The 49 people slain and the 53 wounded in an Orlando gay night club Saturday were remembered in poetry, prayers, and songs Tuesday at Oberlin’s Universalist Fellowship church.
The Rev. Mary Grigolia recited the names of the dead, including shooter Omar Mateen, during a candle lighting ceremony. She condemned the killings and all violence at the start of the vigil attended by about a dozen people.
“An attack at a gay night club in June, the month of gay pride, strikes at the heart of all LGBTQ people and all whose hearts are open to the worth and dignity of all people, including all sexual minorities, ” Grigolia said. “We are shocked and saddened. We grasp for answers and to make sense of what happened. We want to know what it means to us and to those we love.”
Grigolia said young gay and transgender people who have not come out should not be intimidated by the atrocity and should celebrate their sexuality. “There is no safety in the closet and we need your true self and your gifts to help us all,” she said.
She also criticized some media for linking Islam to violence and said Muslims should be proud of their religion.
“Not all viewers buy those lies,” Grigolia said. “We know that your faith is a gift to our world.”
Mateen, a 29-year-old security guard for a G4S, an international security company, said in 911 calls that he carried out the killings in support of the Islamic State in Syria and Iraq, according to the FBI. He also claimed allegiance to the Boston Marathon bombers.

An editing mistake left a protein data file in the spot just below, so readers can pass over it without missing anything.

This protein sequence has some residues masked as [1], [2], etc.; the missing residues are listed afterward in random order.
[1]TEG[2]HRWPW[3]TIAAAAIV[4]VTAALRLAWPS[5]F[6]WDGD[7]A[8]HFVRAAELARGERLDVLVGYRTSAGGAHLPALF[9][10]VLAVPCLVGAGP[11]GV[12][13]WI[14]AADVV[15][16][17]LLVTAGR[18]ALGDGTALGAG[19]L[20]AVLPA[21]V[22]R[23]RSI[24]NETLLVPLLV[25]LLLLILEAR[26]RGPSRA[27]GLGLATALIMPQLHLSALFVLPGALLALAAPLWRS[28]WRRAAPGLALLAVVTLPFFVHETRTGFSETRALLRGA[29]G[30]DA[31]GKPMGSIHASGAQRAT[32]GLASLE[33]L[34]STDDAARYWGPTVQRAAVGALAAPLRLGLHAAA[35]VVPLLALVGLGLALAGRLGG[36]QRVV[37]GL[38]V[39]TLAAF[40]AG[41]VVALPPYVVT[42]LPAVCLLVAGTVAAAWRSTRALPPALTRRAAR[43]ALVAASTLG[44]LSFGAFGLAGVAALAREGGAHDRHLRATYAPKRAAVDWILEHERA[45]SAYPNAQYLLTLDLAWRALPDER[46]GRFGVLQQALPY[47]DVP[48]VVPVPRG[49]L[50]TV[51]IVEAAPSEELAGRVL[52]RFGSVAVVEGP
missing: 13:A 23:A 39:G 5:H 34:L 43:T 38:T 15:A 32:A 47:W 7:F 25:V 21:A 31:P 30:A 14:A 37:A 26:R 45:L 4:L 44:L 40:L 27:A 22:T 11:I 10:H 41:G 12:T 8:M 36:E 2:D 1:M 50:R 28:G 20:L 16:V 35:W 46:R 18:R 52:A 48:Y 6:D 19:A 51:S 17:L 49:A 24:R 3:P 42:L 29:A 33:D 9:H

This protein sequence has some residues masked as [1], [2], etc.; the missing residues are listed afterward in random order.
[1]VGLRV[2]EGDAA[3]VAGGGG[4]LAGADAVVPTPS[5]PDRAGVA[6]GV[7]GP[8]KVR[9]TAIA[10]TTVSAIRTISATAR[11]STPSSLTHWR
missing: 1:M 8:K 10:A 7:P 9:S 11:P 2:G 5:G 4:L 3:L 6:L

FBI Director James Comey said his agency investigated Mateen in 2013 due to threats he made to co-workers and his association with a man who went to Syria and joined the al Nusra Front, an al-Qaeda-linked group. Comey said the case was closed because there was no proof Mateen was linked to terrorism.
At least four men who were regulars at Pulse, the club where the massacre occurred, said Mateen was seen there several times, according to the Orlando Sentinel. One said Mateen had been going there for years. Mateen’s ex-wife, who said he abused her, told the New York Times that he may have been gay and hiding his sexuality.
Mateen’s father said his son told him he was angered by seeing two men kissing and that may have triggered the killings.
But Grigolia encouraged men to continue kissing in public. “Your kisses for each other are a wonder for this world, where men are forbidden to be vulnerable and instead, offered guns,” she said.
Grigolia quoted the Rev. Meg Riley, pastor of the online Church of the Larger Fellowship, in urging the audience to continue to love and respect one another and not let the slaughter cause division.
“Let us refuse to allow any gunman to assassinate our own humanity,” she said. “Choose life and choose love over and over.”
Evan Goodenow can be reached at 440-775-1611 or @GoodenowNews on Twitter.
Evan Goodenow | Oberlin News-Tribune The 49 people slain and 53 wounded in Saturday’s massacre in Orlando are remembered Tuesday in prayers and songs at the Oberlin Universalist Fellowship church.